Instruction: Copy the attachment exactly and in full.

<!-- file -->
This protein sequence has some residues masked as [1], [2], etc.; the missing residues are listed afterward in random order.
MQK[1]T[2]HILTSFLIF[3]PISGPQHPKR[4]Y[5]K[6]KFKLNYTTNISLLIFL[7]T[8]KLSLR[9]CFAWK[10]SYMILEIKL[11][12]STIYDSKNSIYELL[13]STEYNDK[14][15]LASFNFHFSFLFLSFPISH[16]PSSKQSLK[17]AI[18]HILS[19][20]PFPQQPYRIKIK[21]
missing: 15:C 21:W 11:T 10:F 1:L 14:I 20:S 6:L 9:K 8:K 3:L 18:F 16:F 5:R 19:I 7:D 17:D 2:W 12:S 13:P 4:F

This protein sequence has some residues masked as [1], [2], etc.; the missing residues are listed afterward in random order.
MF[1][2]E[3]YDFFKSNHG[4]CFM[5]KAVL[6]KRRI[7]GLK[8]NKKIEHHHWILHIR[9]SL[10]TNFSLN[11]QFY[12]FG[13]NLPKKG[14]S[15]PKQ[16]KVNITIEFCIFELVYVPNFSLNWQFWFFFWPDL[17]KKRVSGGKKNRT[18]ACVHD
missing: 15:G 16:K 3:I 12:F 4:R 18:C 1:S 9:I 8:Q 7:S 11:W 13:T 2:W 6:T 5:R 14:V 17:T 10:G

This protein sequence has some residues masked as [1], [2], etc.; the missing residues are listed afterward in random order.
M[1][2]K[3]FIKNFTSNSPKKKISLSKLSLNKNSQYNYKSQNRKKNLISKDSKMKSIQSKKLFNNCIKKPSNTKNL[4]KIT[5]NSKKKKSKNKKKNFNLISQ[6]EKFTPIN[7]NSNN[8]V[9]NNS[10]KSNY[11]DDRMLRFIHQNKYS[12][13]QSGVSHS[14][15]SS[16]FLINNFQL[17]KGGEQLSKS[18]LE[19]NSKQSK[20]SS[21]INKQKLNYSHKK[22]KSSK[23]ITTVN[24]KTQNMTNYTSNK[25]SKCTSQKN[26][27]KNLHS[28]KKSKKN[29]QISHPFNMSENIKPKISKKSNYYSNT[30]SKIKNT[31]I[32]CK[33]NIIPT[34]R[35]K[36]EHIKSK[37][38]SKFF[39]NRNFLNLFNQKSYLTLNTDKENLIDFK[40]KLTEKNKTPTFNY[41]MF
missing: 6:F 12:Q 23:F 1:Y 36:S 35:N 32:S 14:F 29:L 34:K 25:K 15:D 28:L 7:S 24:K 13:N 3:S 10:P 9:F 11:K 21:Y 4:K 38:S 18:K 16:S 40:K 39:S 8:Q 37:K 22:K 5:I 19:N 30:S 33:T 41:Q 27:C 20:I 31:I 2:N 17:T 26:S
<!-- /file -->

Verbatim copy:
This protein sequence has some residues masked as [1], [2], etc.; the missing residues are listed afterward in random order.
MQK[1]T[2]HILTSFLIF[3]PISGPQHPKR[4]Y[5]K[6]KFKLNYTTNISLLIFL[7]T[8]KLSLR[9]CFAWK[10]SYMILEIKL[11][12]STIYDSKNSIYELL[13]STEYNDK[14][15]LASFNFHFSFLFLSFPISH[16]PSSKQSLK[17]AI[18]HILS[19][20]PFPQQPYRIKIK[21]
missing: 15:C 21:W 11:T 10:F 1:L 14:I 20:S 6:L 9:K 8:K 3:L 18:F 16:F 5:R 19:I 7:D 17:D 2:W 12:S 13:P 4:F

This protein sequence has some residues masked as [1], [2], etc.; the missing residues are listed afterward in random order.
MF[1][2]E[3]YDFFKSNHG[4]CFM[5]KAVL[6]KRRI[7]GLK[8]NKKIEHHHWILHIR[9]SL[10]TNFSLN[11]QFY[12]FG[13]NLPKKG[14]S[15]PKQ[16]KVNITIEFCIFELVYVPNFSLNWQFWFFFWPDL[17]KKRVSGGKKNRT[18]ACVHD
missing: 15:G 16:K 3:I 12:F 4:R 18:C 1:S 9:I 8:Q 7:S 11:W 13:T 2:W 6:T 5:R 14:V 17:T 10:G

This protein sequence has some residues masked as [1], [2], etc.; the missing residues are listed afterward in random order.
M[1][2]K[3]FIKNFTSNSPKKKISLSKLSLNKNSQYNYKSQNRKKNLISKDSKMKSIQSKKLFNNCIKKPSNTKNL[4]KIT[5]NSKKKKSKNKKKNFNLISQ[6]EKFTPIN[7]NSNN[8]V[9]NNS[10]KSNY[11]DDRMLRFIHQNKYS[12][13]QSGVSHS[14][15]SS[16]FLINNFQL[17]KGGEQLSKS[18]LE[19]NSKQSK[20]SS[21]INKQKLNYSHKK[22]KSSK[23]ITTVN[24]KTQNMTNYTSNK[25]SKCTSQKN[26][27]KNLHS[28]KKSKKN[29]QISHPFNMSENIKPKISKKSNYYSNT[30]SKIKNT[31]I[32]CK[33]NIIPT[34]R[35]K[36]EHIKSK[37][38]SKFF[39]NRNFLNLFNQKSYLTLNTDKENLIDFK[40]KLTEKNKTPTFNY[41]MF
missing: 6:F 12:Q 23:F 1:Y 36:S 35:N 32:S 14:F 29:L 34:K 25:K 15:D 28:L 7:S 24:K 13:N 3:S 10:P 9:F 11:K 21:Y 4:K 38:S 18:K 16:S 40:K 39:S 8:Q 37:K 22:K 5:I 19:N 30:S 33:T 41:Q 27:C 20:I 31:I 2:N 17:T 26:S